NWN - Interview with Trent Oster
It is the 15th anniversary of Neverwinter Nights. The Neverwinter Vault decided to talk to Trent Oster to commemorate the game.
Learn the story behind one of the true RPG legends' creation.
Bernhard "niv" Stoeckner and other members of the Neverwinter Vault community put together this in-depth interview with the game's Project Director/Producer Tent Oster.
If you're interested in learning about the creation of a legend, you're in for a real treat.
Nowadays, when most people hear the name Trent Oster, they think of him as the CEO of Beamdog and the Enhanced Editions of Baldur's Gate, Baldur's Gate II, Icewind Dale, and Planespace: Torment released on GOG and elsewhere.
But fans of Neverwinter Nights will remember Trent as the Project Director/Producer (and other roles) of the game they love so much. I've had the opportunity to reach out to Trent with a few questions about the development of NWN and how it changed in the last fifteen years.
Fifteen years later, Neverwinter Nights is still going strong with thousands of online players every day. What do you think about what the NWN community has done since NWN took flight? What surprised you the most?
Trent: I think the community has done awesome work. The volume of really cool adventures even in the early days was amazing. I've probably been most surprised at the longevity of some of the online worlds and the lengths the operators have gone through to enhance and improve their worlds.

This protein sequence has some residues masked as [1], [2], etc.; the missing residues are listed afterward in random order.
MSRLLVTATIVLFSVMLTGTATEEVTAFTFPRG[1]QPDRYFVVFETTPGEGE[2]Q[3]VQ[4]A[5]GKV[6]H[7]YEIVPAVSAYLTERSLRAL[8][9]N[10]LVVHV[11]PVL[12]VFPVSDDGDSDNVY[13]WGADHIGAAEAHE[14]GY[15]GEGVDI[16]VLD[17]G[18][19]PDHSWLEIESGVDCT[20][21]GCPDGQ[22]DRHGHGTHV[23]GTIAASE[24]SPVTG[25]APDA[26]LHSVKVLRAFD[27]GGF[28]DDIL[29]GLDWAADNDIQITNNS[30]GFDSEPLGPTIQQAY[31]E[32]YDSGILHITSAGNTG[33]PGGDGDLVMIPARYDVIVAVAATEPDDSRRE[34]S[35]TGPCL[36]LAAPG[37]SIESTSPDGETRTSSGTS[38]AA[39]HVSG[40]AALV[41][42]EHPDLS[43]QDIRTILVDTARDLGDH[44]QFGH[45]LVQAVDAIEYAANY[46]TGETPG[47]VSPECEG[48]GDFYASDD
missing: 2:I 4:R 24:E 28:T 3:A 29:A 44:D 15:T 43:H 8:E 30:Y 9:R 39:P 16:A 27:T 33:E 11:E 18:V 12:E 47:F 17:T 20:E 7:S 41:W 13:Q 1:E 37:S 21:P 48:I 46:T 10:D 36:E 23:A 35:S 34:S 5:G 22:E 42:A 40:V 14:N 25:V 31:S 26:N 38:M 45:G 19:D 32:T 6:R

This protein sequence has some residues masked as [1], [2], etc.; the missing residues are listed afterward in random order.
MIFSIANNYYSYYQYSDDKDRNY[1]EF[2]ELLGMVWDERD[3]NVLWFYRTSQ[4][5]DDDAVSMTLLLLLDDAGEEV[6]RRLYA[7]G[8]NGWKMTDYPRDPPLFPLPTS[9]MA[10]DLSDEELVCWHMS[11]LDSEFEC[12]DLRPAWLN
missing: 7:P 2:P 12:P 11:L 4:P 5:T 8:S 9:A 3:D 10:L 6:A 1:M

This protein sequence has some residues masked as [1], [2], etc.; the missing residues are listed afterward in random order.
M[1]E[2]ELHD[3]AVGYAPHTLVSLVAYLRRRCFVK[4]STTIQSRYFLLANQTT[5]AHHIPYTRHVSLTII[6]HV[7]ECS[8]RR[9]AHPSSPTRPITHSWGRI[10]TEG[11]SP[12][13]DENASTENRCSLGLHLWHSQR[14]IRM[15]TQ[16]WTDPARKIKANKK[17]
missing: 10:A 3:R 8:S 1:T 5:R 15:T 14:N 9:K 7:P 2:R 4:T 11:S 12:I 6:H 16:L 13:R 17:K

What are the key elements for a pen & paper campaign? Was there ever an adventure you'd wanted to play in? How does that translate to a video game?
Trent: The key elements of a pen and paper game are a fun group, a flexible DM who can tell a great story, and enough snacks to last till the wee hours. When I was younger I would occasionally buy a module and want to play it, but our group was typically too low level. Lost caverns of Tsojcanth comes to mind as one such adventure. I think playing with friends in a video game can translate well, it removes all the logistics management and simulation load from the players and the DM, but computer games impose some hard limitations in what a player can do. Having a live DM and some powerful tools can help mitigate that a bit, but you still don't have the full freedom of pen and paper.
NWN is sometimes considered as a self-owned, self-hosted mini-MMO toolkit. This model might not be profitable in modern times which could be why we haven't seen other games following it. What do you think about the online gaming landscape in 2017?
Trent: I think we really focused on a simple plan: to give players value for their money. Anyone who buys Neverwinter Nights gets a fun game, the tools to tell their own stories, and the potential to run their own server. When we launched new content, players got an expansion with a new single player story, some new tilesets, new monsters, and new items. I think today the cost/value is still a good metric and some companies are doing well while others are not.
SP/MP: Single + MP